South Florida's Mixed Market Bag
South Florida residential is doing as well as everyone thinks, retail has come back strong, and industrial is showing real strength. Office, not as much. Those were takeaways from Bisnow's third annual South Florida State of the Market last week. (Some people also took away extra bagels.)
Investors from all over the world still sustain the residential market, and that influx helps retail keep humming as well. (If you're buying a home, you need stuff to put in it.) Industrial isn't benefiting from major infrastructure improvements as much as predicted--not yet, anyway--and office isn't all it could be, since that sector still depends on job growth in professional services. Over 300 real estate pros came to the Loews Miami Beach to hear two panels moderated by Rise Realty partner Keith Darby, a South Florida tenant rep specialist, and CBRE managing director Ken Krasnow, whose regional offices have done about 750 leases and $1.5B in investment sales in the past year.
Gables Residential EVP of operations Cris Sullivan says that the residential market, though clearly robust, might see some slowdown in rental growth next year. Also, developers of new product are facing higher construction costs and other factors that might slow the pipeline down somewhat. Even so, 2014 ought to be a good year for residential. She adds that the shadow market isn't a new--or particularly important--factor in South Florida's residential market. People from other places have long been buying here and renting the properties for most of the year.
Fifteen Group principal Mark Sanders says that the urge to get residential product out of the ground has been good for his company, which has evolved from multifamily investment mostly to land deals. He tells of buying two sites in Edgewater, on the Bay, that 18 months ago he thought Fifteen might sell to condo developers in three years. Condo developers bought them a lot faster than that. (Patience is a virtue, but who's got time for that?) Developers are now tweaking their product, hoping to sell condos at $600 to $800/SF, he says.
Grandbridge Real Estate Capital SVP Philip Carroll says the interest-rate volatility of the last three months hasn't stymied the availablity of capital for new development or acquisition in South Florida. And while such capital might be a little more expensive than it used to be, it's still historically cheap, and players in the market still believe than now is a good time to lock in current rates. Insurance companies are very active in the market, and there's been a resurgence of lending from regional and community banks.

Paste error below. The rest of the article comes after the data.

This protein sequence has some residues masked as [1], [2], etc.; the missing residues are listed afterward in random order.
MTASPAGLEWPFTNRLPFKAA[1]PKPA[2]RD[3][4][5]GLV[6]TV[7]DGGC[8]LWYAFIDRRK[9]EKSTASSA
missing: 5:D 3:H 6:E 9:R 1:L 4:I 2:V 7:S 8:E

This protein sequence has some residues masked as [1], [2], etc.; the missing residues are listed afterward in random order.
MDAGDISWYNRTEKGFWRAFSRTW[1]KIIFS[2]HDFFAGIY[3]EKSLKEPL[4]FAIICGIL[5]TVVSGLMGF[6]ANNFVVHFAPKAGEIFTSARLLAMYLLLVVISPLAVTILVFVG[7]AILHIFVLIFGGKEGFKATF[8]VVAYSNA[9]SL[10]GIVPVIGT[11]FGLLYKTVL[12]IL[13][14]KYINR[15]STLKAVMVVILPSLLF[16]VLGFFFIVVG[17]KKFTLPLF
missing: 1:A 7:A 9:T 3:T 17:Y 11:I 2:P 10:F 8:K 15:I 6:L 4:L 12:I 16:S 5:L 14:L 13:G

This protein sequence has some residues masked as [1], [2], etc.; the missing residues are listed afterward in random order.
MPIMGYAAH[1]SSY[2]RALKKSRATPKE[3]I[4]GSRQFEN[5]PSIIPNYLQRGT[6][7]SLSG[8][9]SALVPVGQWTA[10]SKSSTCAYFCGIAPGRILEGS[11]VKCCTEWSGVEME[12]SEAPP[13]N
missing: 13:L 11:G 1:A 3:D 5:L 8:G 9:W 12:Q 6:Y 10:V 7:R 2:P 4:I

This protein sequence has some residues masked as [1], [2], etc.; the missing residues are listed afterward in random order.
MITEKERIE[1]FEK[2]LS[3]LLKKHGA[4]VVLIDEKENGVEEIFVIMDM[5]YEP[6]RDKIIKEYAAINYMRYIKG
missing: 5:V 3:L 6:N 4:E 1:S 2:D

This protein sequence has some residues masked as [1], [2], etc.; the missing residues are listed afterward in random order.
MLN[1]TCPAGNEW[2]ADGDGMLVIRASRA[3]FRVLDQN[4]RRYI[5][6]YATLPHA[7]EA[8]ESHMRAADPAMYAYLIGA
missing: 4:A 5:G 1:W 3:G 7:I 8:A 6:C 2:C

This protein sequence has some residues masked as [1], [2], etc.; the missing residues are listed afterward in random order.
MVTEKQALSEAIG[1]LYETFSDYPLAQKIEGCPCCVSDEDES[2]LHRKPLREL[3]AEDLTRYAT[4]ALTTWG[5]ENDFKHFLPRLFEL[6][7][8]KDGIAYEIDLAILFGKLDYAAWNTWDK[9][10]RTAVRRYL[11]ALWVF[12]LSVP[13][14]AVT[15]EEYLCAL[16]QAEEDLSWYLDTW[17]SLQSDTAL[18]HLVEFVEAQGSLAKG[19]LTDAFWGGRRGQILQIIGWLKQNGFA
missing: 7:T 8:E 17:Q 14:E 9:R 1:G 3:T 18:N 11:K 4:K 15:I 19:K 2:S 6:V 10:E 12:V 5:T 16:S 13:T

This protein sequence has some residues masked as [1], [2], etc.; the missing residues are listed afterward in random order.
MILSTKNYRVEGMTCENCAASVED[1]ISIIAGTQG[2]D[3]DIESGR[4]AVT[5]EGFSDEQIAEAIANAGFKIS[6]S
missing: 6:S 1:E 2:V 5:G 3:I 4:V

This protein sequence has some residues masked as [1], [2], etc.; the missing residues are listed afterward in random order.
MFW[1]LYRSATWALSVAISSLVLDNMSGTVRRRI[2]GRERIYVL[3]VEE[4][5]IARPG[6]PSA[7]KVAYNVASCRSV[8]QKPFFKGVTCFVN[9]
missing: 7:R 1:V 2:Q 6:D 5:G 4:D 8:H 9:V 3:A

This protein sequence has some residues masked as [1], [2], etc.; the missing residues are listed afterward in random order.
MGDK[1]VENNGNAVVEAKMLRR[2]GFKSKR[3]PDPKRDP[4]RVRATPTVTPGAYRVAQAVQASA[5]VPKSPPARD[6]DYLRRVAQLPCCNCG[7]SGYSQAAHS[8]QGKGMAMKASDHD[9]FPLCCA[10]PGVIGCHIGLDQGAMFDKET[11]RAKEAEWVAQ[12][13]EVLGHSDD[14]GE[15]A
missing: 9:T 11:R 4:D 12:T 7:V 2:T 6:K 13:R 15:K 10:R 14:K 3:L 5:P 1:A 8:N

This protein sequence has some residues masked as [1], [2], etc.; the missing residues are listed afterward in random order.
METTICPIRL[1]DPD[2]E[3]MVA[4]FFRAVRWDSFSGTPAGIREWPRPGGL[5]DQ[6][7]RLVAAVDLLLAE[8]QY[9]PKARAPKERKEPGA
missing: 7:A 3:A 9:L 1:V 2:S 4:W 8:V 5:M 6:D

Prologis VP Peter Crovo, who oversees about 11M SF of industrial assets in the region, points out that the redevelopment of the port--while a good thing--hasn't yet been as impactful on the local industrial market as the airport has always been. MIA is a major air cargo hub, especially for trade with Latin American: 80% of all perishables to and from Latin America come through the airport. (We won't bore you with the math; let's just say that's a lot of papayas.) On the whole, though, the industrial market is doing well. Even older properties are leasing, he says, noting that Prologis has some 20-year-old product--lower clear height, smaller truck courts--that are performing nicely.
The impact of the widening of the Panama Canal on South Florida's industrial market remains to be seen, says Flagler VP Chris Sutton. No one says they're expanding operations because of the canal, and he doesn't predict tremendous expansion for that reason. Still, a lot of the market is quite vibrant, such as Airport West and Medley, with tenants on the prowl for facilities that 30-foot clear ceiling heights and deeper truck ports. He reports 96% occupancy in Flagler's portfolio and a 6% increase in rents year-over-year over last 12 months.
Adler Kawa Real Estate Advisors prez Matthew Adler says that his company--a private equity firm investing in office and industrial in Southeastern markets and Texas--has been able to take advantage of the wide spread between cap rates and interest rates to generate healthy cash-on-cash returns. As for the local market, "we're going to see more office development here in the Miami market--we're already seeing it--because capital wants to be here," he says. Demand isn't quite in the driver's seat when it comes to office development. (But is it a backseat driver?)
Stiles prez Doug Eagon says that companies want to be in South Florida urban centers, to go along with the newer high-density residential properties coming on line there. Tenants, especially IT and healthcare, are also still trading up. That's driving office vacancies down in some places, especially for Class-A space, though conditions vary widely by submarket (he says Stiles' 800 Brickell has seen rents improve and concessions drop). Still, there needs to be better professional services job growth before the South Florida office market will truly be robust, Doug adds.